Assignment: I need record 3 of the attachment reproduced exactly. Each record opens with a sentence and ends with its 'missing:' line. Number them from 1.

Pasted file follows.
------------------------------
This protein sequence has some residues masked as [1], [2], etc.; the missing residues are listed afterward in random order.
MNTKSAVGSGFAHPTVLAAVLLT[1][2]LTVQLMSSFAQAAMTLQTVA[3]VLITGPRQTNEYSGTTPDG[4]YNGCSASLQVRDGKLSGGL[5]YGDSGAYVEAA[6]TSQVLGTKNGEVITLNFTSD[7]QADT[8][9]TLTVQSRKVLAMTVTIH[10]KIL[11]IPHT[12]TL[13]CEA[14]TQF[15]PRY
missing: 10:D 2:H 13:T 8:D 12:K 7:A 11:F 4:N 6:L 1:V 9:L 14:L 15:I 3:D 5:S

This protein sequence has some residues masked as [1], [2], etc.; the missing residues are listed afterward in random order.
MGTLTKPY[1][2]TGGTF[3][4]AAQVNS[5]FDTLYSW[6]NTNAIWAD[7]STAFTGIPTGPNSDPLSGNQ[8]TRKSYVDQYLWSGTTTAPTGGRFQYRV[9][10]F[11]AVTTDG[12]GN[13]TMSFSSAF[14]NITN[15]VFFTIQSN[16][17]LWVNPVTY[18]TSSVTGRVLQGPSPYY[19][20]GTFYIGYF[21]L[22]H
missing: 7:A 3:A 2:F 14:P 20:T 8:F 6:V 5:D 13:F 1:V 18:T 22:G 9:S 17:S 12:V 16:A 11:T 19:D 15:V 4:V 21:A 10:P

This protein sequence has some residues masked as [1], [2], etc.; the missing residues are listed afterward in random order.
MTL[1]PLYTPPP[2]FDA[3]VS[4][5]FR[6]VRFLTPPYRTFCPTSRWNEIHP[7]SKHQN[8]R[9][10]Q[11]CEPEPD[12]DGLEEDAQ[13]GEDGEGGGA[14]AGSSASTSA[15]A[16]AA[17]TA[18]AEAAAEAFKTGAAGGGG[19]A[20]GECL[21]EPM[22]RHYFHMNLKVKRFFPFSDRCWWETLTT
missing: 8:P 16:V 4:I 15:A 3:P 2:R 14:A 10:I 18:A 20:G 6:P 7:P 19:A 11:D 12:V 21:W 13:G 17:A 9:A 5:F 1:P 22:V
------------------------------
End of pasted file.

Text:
This protein sequence has some residues masked as [1], [2], etc.; the missing residues are listed afterward in random order.
MTL[1]PLYTPPP[2]FDA[3]VS[4][5]FR[6]VRFLTPPYRTFCPTSRWNEIHP[7]SKHQN[8]R[9][10]Q[11]CEPEPD[12]DGLEEDAQ[13]GEDGEGGGA[14]AGSSASTSA[15]A[16]AA[17]TA[18]AEAAAEAFKTGAAGGGG[19]A[20]GECL[21]EPM[22]RHYFHMNLKVKRFFPFSDRCWWETLTT
missing: 8:P 16:V 4:I 15:A 3:P 2:R 14:A 10:I 18:A 20:G 6:P 7:P 19:A 11:D 12:V 21:W 13:G 17:A 9:A 5:F 1:P 22:V